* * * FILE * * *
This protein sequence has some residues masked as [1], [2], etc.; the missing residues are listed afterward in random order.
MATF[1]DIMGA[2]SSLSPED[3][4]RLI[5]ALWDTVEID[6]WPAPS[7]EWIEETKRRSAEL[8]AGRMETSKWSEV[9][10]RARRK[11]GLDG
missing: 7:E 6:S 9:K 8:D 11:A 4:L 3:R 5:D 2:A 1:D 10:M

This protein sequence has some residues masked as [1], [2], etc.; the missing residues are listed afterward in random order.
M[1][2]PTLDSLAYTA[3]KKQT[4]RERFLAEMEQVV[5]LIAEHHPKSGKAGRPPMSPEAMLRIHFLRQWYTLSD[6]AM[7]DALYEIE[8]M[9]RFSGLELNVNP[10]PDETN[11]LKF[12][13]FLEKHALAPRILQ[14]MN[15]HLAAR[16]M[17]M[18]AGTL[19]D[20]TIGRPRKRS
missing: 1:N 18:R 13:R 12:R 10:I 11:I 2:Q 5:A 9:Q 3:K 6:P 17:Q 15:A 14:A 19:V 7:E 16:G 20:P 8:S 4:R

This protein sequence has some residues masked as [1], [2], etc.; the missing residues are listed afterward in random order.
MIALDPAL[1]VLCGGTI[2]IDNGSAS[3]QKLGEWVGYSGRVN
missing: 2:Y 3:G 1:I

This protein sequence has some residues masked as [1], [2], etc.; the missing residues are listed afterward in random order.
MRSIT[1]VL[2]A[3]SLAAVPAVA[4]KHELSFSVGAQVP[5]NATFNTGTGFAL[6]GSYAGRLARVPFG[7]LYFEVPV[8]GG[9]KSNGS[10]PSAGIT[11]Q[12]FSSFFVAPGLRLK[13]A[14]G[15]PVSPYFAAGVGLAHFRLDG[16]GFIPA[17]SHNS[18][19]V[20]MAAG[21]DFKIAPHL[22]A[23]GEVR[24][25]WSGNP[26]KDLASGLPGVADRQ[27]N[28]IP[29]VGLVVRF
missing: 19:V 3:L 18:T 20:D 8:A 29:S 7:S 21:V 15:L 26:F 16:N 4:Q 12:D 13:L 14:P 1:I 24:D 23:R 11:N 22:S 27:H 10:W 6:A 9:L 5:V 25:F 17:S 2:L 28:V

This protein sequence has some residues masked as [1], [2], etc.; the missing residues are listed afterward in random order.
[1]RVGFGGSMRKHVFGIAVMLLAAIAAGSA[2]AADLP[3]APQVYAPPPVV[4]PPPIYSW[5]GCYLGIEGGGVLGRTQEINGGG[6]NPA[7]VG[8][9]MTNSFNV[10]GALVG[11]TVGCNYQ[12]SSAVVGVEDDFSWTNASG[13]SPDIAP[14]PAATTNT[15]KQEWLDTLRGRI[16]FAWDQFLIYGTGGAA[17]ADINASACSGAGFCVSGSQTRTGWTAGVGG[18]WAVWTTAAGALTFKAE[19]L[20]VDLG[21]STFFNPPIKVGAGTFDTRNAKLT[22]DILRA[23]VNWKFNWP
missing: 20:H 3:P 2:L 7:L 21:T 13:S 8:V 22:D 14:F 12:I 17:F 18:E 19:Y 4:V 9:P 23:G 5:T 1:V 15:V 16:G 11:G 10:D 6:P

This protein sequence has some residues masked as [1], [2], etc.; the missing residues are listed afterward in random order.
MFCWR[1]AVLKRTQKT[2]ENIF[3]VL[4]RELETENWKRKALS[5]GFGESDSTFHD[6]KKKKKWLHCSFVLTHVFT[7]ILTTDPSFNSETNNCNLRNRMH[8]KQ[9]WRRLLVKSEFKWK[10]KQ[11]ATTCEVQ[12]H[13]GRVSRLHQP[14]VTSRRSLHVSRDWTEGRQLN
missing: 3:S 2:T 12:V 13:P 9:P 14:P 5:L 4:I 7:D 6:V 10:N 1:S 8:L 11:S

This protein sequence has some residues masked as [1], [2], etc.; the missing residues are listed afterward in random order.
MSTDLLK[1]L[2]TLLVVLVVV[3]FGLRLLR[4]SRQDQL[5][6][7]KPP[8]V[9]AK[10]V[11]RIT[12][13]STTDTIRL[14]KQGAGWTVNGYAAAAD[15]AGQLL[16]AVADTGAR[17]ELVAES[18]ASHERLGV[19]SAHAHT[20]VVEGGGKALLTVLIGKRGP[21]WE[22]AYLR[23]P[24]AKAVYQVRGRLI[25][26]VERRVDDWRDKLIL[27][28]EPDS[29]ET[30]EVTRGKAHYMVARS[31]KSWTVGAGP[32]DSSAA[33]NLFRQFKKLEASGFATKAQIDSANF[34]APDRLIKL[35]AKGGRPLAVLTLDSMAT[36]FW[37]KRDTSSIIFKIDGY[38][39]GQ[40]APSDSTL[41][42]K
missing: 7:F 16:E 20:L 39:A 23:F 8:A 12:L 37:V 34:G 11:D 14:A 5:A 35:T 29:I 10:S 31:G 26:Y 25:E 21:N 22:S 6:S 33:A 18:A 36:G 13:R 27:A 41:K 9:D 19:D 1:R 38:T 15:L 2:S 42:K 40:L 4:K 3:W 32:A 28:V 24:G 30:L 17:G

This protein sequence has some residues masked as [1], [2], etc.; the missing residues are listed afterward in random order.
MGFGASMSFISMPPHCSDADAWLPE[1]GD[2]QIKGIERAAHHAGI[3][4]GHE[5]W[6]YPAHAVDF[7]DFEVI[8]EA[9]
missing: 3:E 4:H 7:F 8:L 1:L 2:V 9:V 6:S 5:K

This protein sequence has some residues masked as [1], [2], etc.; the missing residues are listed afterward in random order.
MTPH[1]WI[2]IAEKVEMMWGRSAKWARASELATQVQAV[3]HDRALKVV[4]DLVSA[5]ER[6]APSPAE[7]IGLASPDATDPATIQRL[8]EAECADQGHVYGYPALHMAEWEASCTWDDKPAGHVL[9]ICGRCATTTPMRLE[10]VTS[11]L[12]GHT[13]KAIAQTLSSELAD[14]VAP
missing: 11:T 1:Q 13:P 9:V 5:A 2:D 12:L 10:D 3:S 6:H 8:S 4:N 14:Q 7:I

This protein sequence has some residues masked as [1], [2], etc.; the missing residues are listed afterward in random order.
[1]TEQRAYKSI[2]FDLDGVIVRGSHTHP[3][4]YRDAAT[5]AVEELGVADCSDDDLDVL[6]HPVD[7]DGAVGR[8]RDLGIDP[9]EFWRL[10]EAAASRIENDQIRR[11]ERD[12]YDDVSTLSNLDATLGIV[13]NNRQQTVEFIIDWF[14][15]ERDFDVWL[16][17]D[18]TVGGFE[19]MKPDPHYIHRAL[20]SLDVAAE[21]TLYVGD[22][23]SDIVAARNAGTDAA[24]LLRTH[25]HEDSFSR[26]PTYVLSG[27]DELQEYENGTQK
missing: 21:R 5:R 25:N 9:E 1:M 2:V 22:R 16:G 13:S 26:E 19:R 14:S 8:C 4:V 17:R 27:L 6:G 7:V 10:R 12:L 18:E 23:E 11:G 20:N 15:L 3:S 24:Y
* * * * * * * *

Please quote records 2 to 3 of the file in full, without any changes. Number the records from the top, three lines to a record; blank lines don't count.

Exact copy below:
This protein sequence has some residues masked as [1], [2], etc.; the missing residues are listed afterward in random order.
M[1][2]PTLDSLAYTA[3]KKQT[4]RERFLAEMEQVV[5]LIAEHHPKSGKAGRPPMSPEAMLRIHFLRQWYTLSD[6]AM[7]DALYEIE[8]M[9]RFSGLELNVNP[10]PDETN[11]LKF[12][13]FLEKHALAPRILQ[14]MN[15]HLAAR[16]M[17]M[18]AGTL[19]D[20]TIGRPRKRS
missing: 1:N 18:R 13:R 12:R 10:I 11:I 2:Q 5:A 9:Q 3:K 6:P 17:Q 15:A 14:A 19:V 7:E 16:G 20:P 8:S 4:R

This protein sequence has some residues masked as [1], [2], etc.; the missing residues are listed afterward in random order.
MIALDPAL[1]VLCGGTI[2]IDNGSAS[3]QKLGEWVGYSGRVN
missing: 2:Y 3:G 1:I